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Submitted - 06 November 2022
Reviewed - 02 February 2023
Accepted - 20 March 2023

Sunday, March 26, 2023 at 6:30:00 AM UTC

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Quantum Dot Source-Drain Transport Response at Microwave Frequencies

Harald Havir,1 Subhomoy Haldar,1 Waqar Khan,1 Sebastian Lehmann,1 Kimberly A. Dick, 1, 2 Claes Thelander,1 Peter Samuelsson,3 Ville F. Maisi1
"Acknolowdgement NA"

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quantum, quantum technologies, centre for quantum technologies, quantum computer (literature subject)

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Quantum dots are frequently used as charge sensitive devices in low temperature experiments to probe electric charge in mesoscopic conductors where the current running through the quantum dot is modulated by the nearby charge environment. Recent experiments have been operating these detectors using reflectometry measurements up to GHz frequencies rather than probing the low frequency current through the dot. In this work, we use an on-chip coplanar waveguide resonator to measure the source-drain transport response of two quantum dots at a frequency of 6 GHz, further increasing the bandwidth limit for charge detection. Similar to the low frequency domain, the response is here predominantly dissipative. For large tunnel coupling, the response is still governed by the low frequency conductance, in line with Landauer-Büttiker theory. For smaller couplings, our devices showcase two regimes where the high frequency response deviates from the low frequency limit and Landauer-Büttiker theory: When the photon energy exceeds the quantum dot resonance linewidth, degeneracy dependent plateaus emerge. These are reproduced by sequential tunneling calculations. In the other case with large asymmetry in the tunnel couplings, the high frequency response is two orders of magnitude larger than the low frequency conductance G, favoring the high frequency readout.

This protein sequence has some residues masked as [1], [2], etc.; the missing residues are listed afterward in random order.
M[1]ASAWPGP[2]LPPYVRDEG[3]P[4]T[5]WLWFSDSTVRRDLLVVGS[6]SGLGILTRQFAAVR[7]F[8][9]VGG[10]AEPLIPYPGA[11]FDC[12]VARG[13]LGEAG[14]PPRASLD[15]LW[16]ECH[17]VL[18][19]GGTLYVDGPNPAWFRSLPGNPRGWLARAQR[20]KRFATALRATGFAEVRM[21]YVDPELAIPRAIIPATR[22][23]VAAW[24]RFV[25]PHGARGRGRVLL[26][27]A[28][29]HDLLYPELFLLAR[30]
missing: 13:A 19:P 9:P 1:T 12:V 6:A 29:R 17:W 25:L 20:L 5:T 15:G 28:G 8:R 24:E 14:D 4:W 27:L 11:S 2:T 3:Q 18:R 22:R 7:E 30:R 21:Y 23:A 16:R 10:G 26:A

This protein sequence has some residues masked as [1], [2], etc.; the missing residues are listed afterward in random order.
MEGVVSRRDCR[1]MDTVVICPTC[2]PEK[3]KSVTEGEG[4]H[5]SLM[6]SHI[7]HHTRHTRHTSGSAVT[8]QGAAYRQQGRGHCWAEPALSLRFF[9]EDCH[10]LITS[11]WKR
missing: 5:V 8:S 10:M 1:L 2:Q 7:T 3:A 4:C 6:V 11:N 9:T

The ability to detect single electrons in the solid state is useful for a variety of applications, including spin qubit readout [1–4], electrical current and capacitance standards [5, 6], studying cooper pair breaking [7–9], single-shot photodetection [10–13], and nanothermodynamics and fluctuations [14– 19]. While many methods exist to detect charge, one of the main ways are by utilizing quantum dots (QD). These systems make excellent charge detectors due to their high sensitivity and well-established transport theory [20, 21], allowing detectors to be made predictable and with a well-understood operation principle. Originally, measurements were performed at DC, relying on a difference in current for the readout resulting in a bandwidth up to some kHz [6, 22]. In the last two decades, the readout methods have moved towards measuring the reflected power in a high-frequency tank circuit with resonant frequency in the 100 MHz - 1 GHz range. This results in bandwidths in the MHz range allowing for µs time resolution [23–25]. The response of the system in these studies is still governed by the low frequency response of the system, i.e. the admittance Y(ω) is equal to the DC conductance G of the system. In this article, we increase the QD sensor frequency to the 4 - 8 GHz frequency range where the cavity photon energy h¯ω is greater than the thermal energy kT [26]. This opens up the avenue to increase the bandwidth correspondingly by an order of magnitude, yielding possibly a time resolution sufficient to probe the electron position in DQD systems within the recently achieved coherence times [27, 28]. The pioneering works have considered the dispersive response of the QD at these frequencies motivated mostly by quantum capacitance effects [29]. In this article, we focus on the dissipative part that yields a stronger response, making it useful for charge readout [26]. We present experimental results for two devices and show that for both of them at sufficiently large tunnel couplings that we are lifetime broadened, Γ > kT, the low frequency result of Y(ω) = G still applies. However, when the device is tuned to the thermally broadened limit where the tunnel couplings Γ < kT, the measured admittance is qualitatively different from the DC conductance, displaying a linewidth of 2h¯ω in the QD level tuning and a factor two difference in admittance depending on the direction of the level shift of the quantum dot relative to the leads ε, attributed to spin degeneracy. These results are well captured by sequential tunneling theory, directly evaluating the admittance for a QD subjected to a time-periodic drive [30], or using P(E) theory in which the admittance is inferred from the absorption in the cavity [31, 32]. Lastly, we show in the other device which exhibits asymmetric tunnel couplings where the DC transport is suppressed while remaining lifetime broadened, the AC response in this device remains large, in line with Ref. 26, indicating a potentially useful consequence of probing QD devices at high frequencies. This response falls in a regime where neither non-interacting scattering theory nor sequential tunneling models are applicable.